• Gamera vs. Gyaos: Gamera is oftentimes called the friend to all children, and for good reason. The giant turtle’s kid friendly reputation kicks off in Gamera vs. Gyaos. The film pits Gamera against the Dracula like Gyaos. This one is glorious. The film acts as a childhood fantasy come to life, with the main child protagonist befriending Gamera, while helping to workshop the name of a new foe. Any of Gamera's outings after this movie, up to Super Monster, are all very kid friendly. However the original Gamera film, and it's sequel Gamera vs. Barugon, are much more adult oriented features.

 

Monster Mayhem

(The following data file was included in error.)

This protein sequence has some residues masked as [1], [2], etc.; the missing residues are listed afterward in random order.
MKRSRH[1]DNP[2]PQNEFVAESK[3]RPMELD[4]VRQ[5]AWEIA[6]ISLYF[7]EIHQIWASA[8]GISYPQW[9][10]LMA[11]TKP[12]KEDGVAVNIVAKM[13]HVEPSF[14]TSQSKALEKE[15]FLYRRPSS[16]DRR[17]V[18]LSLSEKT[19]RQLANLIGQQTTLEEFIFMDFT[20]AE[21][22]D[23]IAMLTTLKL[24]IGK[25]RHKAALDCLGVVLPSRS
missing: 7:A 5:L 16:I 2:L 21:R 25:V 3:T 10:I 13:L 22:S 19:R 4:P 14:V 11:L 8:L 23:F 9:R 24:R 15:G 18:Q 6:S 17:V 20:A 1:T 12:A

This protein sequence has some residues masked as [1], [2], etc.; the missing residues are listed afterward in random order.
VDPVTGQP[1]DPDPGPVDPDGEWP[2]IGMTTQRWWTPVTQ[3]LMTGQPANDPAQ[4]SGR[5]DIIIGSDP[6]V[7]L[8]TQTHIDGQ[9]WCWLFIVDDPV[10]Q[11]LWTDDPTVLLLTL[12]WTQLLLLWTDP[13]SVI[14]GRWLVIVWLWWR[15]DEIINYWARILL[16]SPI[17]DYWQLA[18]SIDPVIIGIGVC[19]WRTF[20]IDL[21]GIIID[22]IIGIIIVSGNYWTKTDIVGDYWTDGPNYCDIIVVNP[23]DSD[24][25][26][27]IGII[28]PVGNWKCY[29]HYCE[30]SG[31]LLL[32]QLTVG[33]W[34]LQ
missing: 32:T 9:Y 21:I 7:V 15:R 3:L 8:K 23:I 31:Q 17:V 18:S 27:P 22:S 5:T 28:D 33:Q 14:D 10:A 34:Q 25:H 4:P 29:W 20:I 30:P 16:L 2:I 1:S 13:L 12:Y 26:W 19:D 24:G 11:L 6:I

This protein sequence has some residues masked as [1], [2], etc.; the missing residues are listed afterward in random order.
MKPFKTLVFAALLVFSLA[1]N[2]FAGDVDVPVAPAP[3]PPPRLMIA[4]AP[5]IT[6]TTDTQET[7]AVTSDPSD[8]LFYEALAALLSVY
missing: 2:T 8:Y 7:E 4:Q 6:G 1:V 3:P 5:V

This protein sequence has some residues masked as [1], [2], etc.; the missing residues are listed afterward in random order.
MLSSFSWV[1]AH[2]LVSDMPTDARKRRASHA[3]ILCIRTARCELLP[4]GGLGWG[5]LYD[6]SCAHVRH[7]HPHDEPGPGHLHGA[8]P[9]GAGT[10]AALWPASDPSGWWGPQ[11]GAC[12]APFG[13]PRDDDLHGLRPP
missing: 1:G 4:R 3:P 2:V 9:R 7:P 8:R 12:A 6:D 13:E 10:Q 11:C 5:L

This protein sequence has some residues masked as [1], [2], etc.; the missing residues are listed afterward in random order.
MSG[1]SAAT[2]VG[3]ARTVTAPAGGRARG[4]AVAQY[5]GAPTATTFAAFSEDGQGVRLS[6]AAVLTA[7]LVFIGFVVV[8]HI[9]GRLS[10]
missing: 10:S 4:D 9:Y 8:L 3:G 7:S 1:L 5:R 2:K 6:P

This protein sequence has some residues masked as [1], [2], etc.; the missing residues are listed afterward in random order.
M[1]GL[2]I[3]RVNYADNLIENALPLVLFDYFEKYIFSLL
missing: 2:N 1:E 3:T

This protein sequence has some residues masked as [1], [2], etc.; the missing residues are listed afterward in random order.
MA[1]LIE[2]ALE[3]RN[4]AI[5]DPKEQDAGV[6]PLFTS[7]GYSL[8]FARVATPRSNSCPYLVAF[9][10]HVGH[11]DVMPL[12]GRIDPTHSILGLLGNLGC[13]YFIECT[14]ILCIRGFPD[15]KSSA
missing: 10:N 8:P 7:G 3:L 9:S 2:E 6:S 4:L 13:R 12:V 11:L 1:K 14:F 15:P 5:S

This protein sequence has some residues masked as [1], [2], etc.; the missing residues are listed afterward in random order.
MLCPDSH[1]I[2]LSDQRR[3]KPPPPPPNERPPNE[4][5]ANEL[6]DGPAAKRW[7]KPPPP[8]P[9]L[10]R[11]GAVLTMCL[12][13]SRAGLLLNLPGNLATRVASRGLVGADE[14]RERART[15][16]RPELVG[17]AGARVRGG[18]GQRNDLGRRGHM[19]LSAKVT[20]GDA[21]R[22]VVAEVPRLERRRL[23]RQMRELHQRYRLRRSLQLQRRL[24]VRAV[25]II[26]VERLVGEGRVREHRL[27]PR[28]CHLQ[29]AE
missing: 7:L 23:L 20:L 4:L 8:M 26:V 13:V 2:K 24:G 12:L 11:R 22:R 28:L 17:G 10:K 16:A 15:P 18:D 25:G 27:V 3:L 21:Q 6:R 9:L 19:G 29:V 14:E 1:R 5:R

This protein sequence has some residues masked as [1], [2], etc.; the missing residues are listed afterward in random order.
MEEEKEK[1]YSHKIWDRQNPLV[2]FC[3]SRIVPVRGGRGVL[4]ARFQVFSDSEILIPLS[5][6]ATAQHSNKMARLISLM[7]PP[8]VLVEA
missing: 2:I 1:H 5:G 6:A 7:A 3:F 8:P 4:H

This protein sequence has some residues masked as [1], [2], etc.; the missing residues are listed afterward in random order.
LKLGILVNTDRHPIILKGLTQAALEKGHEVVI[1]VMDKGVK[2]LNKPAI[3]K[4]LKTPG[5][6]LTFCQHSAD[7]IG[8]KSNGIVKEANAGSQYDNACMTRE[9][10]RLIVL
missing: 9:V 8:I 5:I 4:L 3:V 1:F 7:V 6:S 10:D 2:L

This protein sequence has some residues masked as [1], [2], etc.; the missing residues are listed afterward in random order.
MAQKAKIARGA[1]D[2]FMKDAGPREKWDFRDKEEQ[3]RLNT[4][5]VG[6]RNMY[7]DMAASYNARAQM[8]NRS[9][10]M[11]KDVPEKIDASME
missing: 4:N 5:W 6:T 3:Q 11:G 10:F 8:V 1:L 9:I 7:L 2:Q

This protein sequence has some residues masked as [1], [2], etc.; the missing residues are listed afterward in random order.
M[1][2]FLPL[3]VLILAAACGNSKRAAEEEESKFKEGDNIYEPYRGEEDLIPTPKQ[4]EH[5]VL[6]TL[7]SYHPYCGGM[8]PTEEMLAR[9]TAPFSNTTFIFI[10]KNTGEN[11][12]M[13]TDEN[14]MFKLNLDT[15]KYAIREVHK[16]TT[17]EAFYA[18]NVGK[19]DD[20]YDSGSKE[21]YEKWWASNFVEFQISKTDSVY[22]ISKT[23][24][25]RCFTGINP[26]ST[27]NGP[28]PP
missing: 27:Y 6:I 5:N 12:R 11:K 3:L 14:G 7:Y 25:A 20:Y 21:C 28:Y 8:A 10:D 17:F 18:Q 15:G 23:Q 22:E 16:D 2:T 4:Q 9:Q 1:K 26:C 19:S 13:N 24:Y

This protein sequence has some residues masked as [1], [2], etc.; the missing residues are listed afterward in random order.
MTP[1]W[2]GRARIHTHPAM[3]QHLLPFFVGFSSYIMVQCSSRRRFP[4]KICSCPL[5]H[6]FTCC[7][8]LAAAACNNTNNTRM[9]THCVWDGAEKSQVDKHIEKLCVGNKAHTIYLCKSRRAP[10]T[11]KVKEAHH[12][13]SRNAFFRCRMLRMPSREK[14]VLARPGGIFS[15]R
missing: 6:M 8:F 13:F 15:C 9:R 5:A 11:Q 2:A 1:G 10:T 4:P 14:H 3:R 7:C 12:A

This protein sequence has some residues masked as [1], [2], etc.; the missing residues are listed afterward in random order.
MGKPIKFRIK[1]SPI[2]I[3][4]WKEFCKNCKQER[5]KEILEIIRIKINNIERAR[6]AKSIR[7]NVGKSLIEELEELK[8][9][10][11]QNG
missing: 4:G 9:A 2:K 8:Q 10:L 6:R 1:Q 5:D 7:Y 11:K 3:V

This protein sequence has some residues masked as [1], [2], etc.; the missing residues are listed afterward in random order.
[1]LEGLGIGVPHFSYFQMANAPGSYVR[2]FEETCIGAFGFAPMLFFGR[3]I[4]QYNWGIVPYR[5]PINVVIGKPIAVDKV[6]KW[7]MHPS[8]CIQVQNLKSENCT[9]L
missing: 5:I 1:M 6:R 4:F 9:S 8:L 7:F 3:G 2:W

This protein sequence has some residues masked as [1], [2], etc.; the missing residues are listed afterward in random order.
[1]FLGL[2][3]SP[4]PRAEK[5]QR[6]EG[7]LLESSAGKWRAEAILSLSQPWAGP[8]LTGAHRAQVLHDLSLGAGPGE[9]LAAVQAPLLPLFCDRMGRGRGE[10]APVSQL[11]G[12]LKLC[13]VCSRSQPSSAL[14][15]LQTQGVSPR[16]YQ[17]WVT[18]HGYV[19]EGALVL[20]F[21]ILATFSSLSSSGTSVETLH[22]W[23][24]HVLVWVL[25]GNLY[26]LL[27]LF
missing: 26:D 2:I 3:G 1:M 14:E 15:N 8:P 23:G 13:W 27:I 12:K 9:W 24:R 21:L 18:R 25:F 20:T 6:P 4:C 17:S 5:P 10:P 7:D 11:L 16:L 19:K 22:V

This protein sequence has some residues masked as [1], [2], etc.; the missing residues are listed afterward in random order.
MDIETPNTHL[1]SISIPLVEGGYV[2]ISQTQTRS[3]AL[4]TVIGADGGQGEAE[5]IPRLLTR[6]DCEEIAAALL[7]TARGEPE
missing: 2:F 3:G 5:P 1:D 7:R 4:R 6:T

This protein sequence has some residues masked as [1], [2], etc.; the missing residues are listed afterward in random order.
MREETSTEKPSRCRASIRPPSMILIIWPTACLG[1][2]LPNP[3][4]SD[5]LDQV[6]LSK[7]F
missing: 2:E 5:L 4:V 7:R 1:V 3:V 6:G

• Destroy All Monsters: If you're just looking for a big monster brawl, than this one is definitely for you. An evil alien race called the Killak arrive on earth and take control of all the planet’s monsters. The concept of “Monster Island” is first introduced and you get to see how all of these magnificent kaiju co-exist. Toho pulled out all the old suits they could muster for this one. Unfortunately some of the older suits, especially the one for the fire monster Baragon, are in rough shape so they don't do a lot. Still it's fun to see all of your favourites appear together on the big screen. Destroy All Monsters belongs to the titular beasts and as such the human plot is fairly cookie cutter.